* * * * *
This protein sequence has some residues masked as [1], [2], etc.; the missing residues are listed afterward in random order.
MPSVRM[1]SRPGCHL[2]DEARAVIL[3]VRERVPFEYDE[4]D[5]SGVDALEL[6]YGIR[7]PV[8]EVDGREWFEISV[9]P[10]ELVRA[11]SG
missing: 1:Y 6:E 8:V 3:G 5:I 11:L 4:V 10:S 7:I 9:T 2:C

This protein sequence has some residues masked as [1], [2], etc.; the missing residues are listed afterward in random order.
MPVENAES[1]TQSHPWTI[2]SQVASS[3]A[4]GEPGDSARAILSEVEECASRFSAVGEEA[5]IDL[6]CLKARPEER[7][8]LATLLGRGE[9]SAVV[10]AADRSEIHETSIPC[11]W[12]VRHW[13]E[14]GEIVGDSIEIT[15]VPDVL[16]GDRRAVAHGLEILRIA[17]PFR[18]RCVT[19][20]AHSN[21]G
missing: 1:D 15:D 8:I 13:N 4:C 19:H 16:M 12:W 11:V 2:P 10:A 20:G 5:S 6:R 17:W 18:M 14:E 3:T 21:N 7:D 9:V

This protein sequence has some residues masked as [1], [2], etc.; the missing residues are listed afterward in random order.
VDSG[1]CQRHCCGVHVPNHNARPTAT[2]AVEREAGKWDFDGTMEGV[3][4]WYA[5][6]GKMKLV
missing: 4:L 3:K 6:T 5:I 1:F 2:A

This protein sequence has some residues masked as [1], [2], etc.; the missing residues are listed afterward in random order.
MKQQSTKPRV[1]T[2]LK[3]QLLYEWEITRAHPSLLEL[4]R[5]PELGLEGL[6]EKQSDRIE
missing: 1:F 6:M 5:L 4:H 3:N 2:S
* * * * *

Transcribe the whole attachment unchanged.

This protein sequence has some residues masked as [1], [2], etc.; the missing residues are listed afterward in random order.
MPSVRM[1]SRPGCHL[2]DEARAVIL[3]VRERVPFEYDE[4]D[5]SGVDALEL[6]YGIR[7]PV[8]EVDGREWFEISV[9]P[10]ELVRA[11]SG
missing: 1:Y 6:E 8:V 3:G 5:I 11:L 4:V 10:S 7:I 9:T 2:C

This protein sequence has some residues masked as [1], [2], etc.; the missing residues are listed afterward in random order.
MPVENAES[1]TQSHPWTI[2]SQVASS[3]A[4]GEPGDSARAILSEVEECASRFSAVGEEA[5]IDL[6]CLKARPEER[7][8]LATLLGRGE[9]SAVV[10]AADRSEIHETSIPC[11]W[12]VRHW[13]E[14]GEIVGDSIEIT[15]VPDVL[16]GDRRAVAHGLEILRIA[17]PFR[18]RCVT[19][20]AHSN[21]G
missing: 1:D 15:D 8:I 13:N 4:C 19:H 16:M 12:W 11:V 2:P 10:A 20:G 5:S 6:R 17:W 18:M 14:E 3:T 21:N 7:D 9:V

This protein sequence has some residues masked as [1], [2], etc.; the missing residues are listed afterward in random order.
VDSG[1]CQRHCCGVHVPNHNARPTAT[2]AVEREAGKWDFDGTMEGV[3][4]WYA[5][6]GKMKLV
missing: 4:L 3:K 6:T 5:I 1:F 2:A

This protein sequence has some residues masked as [1], [2], etc.; the missing residues are listed afterward in random order.
MKQQSTKPRV[1]T[2]LK[3]QLLYEWEITRAHPSLLEL[4]R[5]PELGLEGL[6]EKQSDRIE
missing: 1:F 6:M 5:L 4:H 3:N 2:S